Margie Moore AM was diagnosed with HER2+ breast cancer — a type of cancer that tests positive to a protein that boosts cancer cell growth, and therefore is often more aggressive.
Margie has undergone two surgeries, chemotherapy, radiotherapy and immunotherapy.
Throughout her treatment, she has made frequent use of the LivingRoom, accessing therapies that help alleviate side-effects like nausea, fatigue and anxiety.
“Every person treating me has been meaningful and they’ve all added wellbeing to my journey,” said Margie.
“The treatment unfortunately makes you feel pretty rotten. But the LivingRoom gives a balance.
“I’ve found acupuncture particularly useful because I’ve had neuropathy in my fingers and toes. Lymphoedema massage has been most helpful and Jessica has been training Paul to continue it daily for me at home. Mindfulness and counselling have been amazing. It all helps to keep you going.”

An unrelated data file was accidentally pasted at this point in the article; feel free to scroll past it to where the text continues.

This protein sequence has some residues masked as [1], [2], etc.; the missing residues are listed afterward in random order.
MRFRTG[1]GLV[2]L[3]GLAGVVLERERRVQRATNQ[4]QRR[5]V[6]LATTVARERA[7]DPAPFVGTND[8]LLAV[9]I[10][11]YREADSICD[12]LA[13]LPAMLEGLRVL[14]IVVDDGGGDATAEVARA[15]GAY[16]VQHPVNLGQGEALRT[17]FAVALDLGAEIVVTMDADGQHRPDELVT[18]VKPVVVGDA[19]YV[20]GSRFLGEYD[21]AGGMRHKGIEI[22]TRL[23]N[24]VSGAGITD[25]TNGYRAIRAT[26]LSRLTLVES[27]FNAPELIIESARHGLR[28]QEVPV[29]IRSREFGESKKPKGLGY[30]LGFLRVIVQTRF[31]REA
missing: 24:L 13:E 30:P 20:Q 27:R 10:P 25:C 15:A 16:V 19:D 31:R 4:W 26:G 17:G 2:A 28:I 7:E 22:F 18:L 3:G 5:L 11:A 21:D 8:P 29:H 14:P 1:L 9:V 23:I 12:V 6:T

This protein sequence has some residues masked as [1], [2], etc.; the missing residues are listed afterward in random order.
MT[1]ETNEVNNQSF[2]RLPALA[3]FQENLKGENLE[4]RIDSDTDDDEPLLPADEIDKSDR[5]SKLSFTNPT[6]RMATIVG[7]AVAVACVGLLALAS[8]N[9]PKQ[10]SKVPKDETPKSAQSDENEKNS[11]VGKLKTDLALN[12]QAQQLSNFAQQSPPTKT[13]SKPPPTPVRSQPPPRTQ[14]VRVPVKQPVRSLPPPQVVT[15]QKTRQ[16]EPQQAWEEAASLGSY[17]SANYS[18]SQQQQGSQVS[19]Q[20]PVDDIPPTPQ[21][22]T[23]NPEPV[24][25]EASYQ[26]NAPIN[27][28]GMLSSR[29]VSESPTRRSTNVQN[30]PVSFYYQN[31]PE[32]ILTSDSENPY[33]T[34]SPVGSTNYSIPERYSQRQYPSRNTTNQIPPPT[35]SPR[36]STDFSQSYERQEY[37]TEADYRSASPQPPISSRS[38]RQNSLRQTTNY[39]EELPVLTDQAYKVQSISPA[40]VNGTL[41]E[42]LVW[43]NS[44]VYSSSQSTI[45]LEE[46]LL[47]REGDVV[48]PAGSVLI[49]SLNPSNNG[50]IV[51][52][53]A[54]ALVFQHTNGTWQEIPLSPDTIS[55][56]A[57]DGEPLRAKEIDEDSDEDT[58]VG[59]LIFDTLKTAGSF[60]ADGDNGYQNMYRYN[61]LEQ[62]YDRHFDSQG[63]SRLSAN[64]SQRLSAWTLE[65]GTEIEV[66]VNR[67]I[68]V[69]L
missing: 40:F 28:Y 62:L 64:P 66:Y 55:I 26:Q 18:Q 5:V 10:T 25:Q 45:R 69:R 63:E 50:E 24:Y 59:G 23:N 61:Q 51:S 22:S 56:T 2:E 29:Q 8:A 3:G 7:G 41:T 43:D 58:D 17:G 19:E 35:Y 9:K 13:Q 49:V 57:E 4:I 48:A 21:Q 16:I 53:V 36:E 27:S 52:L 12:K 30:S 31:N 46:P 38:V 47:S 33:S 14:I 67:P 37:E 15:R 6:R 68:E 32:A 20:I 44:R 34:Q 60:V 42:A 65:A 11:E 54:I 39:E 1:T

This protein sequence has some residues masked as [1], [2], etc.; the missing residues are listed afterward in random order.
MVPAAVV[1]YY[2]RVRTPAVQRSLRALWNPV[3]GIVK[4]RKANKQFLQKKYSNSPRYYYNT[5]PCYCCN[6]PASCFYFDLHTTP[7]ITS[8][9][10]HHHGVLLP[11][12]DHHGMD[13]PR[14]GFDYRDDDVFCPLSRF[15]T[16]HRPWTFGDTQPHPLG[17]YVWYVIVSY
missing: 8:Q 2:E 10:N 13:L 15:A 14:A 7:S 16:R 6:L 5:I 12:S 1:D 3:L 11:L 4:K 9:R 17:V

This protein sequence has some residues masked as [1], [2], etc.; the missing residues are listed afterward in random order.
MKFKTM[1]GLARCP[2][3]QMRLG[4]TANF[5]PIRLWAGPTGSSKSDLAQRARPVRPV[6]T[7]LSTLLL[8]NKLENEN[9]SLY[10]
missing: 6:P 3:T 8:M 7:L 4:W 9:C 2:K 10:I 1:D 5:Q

Jessica Kyneur is a physiotherapist who specialises in lymphoedema massage.
“They give you signposts for how to move through your journey and that’s so valuable. The cancer experience is something completely new and you know it’s not going to be all that good, and you don’t know how to prepare for each new step and symptom.
“Just having someone who cares about you tell you something, like ‘oh you’re doing radiotherapy next, make sure to moisturise your skin’, is just so meaningful and helpful. There is a sense of ongoing care as well as working with you on a specific treatment basis.”
Margie’s husband, Dr Paul Hutchins AM, a retired developmental paediatrician, said “the human body, brain and soul is so complex that many different systems of understanding, treatment and support can be effective.”
“I am so impressed by how the whole LivingRoom team, both clinical and administrative, works together to tailor support to the individual and their partners, and to evaluate the impact of this support.”
“This end of the medical spectrum is about wellbeing and support.”
“It’s about keeping you going from the beginning through to the future as patient and partner, however much or little you can manage to do.”